Applied Force During Prone Restraint: Is Officer Weight a Factor?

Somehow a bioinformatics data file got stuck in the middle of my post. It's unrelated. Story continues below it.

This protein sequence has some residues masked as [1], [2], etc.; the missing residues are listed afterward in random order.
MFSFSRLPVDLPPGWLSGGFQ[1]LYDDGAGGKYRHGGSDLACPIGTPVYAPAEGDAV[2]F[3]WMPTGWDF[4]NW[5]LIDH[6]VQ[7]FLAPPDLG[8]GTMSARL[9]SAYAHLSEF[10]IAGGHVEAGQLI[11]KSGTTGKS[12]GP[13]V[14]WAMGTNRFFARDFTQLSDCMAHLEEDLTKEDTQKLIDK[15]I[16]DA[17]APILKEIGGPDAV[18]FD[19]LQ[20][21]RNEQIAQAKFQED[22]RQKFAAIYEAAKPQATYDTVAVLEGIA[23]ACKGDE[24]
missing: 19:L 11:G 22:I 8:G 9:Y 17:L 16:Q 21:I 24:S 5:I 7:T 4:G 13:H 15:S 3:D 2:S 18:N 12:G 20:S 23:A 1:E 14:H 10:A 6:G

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IntroductionIt has been suggested that law enforcement officer (LEO) weight on the backs of prone subjects may cause asphyxia.MethodsLaw enforcement officers used their agency-trained “local” single- and double-knee techniques, the “Wisconsin” 3-Point Ground Stabilization, and the Human Factor Research Group Inc single-knee tactical handcuffing techniques, and the weight force was measured.ResultsForty-one LEOs (36 men, 5 women) participated, aged 38.4 ± 8.3 years, and weighing 96.2 ± 19.4 kg. The double-knee technique transmitted more weight than single knee (P < 0.0001). Wisconsin technique force was lower than other single-knee techniques (P < 0.0001). Double-knee weight was 23.3 kg plus 24% of LEO's body weight. Mean values for local and Human Factor Research Group Inc single-knee were 30.9 and 32.9 kg, respectively. The Wisconsin single knee weight force was given by 15.4 kg plus 9.5 kg for a male.ConclusionsA double-knee technique applies more weight force than single-knee techniques. The Wisconsin single-knee technique provides the least weight force of single-knee techniques. Law enforcement officer body weight is irrelevant to prone-force weight with single-knee techniques. With double-knee restraint, it has a modest influence. Our data do not support the hypothesis of restraint asphyxia.

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